BioAtlantis mechanical harvesting in Bantry Bay area

[UK] After five short years, BioAtlantis five year application for mechanical harvesting of seaweed is coming to an end and harvesting is hoping to begin in the next few months.

Bantry Bay Community fears are becoming reality as many worry about the economical and ecological damage this will have. The mechanical processing will involve harvesting kelp or seaweed which it is more commonly know as on 1860 acres of Irish Sea Bed.

The people are infuriated with the lack of public consultation and lack of consideration for the local environment as this new project is seen as an ‘experiment’ to see whether mechanical harvesting is sustainable for future uses on domestic and foreign shores. This experiment could potentially prohibit the growth of seaweed.

Wayne O’ Sullivan, local community activist and Fine Gael Youth Officer, acknowledges that “everything was done by the book’ but where in the book does it say that consideration should be given to the local impact on the community and its surrounding seabed area. Wayne O’ Sullivan states that there has been no talk of the effect this will have on the local people of Bantry.

I have met, consulted and talked with young local fishermen and we all have agreed that we want the best for our Bantry Bay. We want to ensure that local jobs and trade are not impacted by this new mechanical processing. The local fishermen must be protected at all costs and local businesses must be supported in every way possible and don’t need the hindrance of companies like BioAtlantis blowing in where they are not welcome”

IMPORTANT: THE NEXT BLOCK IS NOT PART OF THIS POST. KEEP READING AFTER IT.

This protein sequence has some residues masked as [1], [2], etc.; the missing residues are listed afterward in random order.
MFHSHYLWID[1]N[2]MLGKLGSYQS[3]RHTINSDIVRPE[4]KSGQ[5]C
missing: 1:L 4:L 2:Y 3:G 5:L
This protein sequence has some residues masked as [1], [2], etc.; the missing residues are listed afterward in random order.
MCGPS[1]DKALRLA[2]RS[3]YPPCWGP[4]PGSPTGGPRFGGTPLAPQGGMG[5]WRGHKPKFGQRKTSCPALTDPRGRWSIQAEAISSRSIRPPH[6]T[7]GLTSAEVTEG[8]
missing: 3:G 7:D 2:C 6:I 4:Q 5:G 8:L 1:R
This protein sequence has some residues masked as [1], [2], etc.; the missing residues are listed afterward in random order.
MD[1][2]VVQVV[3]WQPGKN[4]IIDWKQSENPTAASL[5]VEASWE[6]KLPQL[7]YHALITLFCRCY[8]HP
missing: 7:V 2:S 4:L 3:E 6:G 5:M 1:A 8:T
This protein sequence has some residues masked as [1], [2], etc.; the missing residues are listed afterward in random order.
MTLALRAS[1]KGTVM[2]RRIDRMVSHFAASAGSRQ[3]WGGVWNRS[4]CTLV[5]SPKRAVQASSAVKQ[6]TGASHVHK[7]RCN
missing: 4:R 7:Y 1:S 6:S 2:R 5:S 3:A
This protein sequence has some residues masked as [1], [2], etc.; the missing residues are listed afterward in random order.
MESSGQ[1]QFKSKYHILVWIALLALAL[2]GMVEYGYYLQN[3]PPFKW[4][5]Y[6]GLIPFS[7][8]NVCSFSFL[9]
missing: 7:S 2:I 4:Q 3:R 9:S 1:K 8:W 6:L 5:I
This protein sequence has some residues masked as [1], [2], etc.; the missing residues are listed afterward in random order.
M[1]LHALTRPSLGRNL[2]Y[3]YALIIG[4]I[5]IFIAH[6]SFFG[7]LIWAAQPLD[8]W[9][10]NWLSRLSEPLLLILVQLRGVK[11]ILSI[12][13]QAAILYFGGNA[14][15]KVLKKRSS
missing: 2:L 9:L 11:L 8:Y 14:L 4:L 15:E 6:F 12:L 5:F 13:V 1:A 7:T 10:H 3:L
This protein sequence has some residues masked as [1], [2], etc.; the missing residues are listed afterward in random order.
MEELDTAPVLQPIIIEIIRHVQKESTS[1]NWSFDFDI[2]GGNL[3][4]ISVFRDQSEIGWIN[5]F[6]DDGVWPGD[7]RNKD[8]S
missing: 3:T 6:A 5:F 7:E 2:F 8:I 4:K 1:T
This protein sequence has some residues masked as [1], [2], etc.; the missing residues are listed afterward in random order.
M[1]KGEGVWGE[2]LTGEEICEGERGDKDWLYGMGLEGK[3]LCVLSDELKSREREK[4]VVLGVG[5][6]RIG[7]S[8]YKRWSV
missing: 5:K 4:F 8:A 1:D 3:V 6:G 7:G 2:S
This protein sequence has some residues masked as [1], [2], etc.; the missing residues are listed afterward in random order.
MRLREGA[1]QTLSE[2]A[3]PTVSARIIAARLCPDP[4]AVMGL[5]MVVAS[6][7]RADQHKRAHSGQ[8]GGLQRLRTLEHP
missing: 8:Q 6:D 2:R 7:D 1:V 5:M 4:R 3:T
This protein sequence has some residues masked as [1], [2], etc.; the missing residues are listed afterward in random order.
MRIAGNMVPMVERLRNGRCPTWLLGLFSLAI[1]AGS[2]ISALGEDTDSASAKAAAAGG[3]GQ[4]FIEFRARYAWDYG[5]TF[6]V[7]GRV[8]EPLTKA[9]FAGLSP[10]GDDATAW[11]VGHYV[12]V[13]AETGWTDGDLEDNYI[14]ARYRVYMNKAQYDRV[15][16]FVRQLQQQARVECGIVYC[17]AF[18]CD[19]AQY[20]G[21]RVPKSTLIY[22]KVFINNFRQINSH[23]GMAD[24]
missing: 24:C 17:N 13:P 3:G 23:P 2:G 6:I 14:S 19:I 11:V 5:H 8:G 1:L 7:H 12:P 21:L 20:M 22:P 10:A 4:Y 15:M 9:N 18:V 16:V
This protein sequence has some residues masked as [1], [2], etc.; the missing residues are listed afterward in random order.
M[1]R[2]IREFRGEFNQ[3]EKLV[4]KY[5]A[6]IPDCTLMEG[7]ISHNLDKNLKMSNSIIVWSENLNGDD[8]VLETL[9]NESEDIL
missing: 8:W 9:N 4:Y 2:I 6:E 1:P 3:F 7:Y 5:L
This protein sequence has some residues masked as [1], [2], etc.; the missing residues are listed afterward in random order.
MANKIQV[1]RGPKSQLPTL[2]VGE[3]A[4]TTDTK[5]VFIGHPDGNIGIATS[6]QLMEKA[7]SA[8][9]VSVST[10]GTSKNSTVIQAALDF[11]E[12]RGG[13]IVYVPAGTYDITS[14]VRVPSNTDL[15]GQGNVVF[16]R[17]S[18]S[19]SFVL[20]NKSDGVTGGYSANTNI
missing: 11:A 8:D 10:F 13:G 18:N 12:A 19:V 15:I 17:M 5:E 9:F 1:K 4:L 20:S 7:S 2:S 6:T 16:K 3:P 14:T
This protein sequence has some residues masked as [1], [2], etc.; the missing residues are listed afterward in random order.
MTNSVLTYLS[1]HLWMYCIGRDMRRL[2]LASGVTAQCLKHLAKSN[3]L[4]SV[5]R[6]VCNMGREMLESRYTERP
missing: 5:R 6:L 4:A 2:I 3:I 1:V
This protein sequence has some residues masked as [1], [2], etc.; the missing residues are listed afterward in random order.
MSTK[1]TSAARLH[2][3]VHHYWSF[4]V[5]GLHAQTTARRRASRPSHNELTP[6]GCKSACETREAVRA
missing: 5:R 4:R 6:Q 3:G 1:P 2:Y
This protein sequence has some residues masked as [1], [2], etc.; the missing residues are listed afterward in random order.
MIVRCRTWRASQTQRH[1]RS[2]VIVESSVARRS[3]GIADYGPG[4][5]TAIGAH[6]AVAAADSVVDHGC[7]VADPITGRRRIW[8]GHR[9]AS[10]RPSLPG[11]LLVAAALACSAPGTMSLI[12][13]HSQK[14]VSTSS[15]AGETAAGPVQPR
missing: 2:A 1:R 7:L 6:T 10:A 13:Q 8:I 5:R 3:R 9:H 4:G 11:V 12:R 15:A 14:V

Wayne O Sullivan also states that we need to take the approach that the Galway People had with the idea of mechanical harvesting invading their shores and made it known that mechanical harvesting is not wanted and more importantly will not be accepted. I wanted to draw peoples attention to more sustainable methods of harvesting that are being proposed by a local business; Wild Atlantic Sea Products.

This business plans to cultivate seaweed on a longline grid system on an area of foreshore adjacent to Bank Harbour, Castletownbere and Bantry Bay. As a community that live in small rural areas, we must unify and back new business ideas that Wild Atlantic Sea Products are applying for. We must support initiative that don’t destroy the ground they work with but instead utilise the resources that we have been given.

Mr W. O Sullivan has sent a letter to the minister addressing his concerns and requested that the application be withdrawn from the system until a sustainable plan is in place that supports Bantry and its residents.

View original article at: BioAtlantis mechanical harvesting in Bantry Bay area


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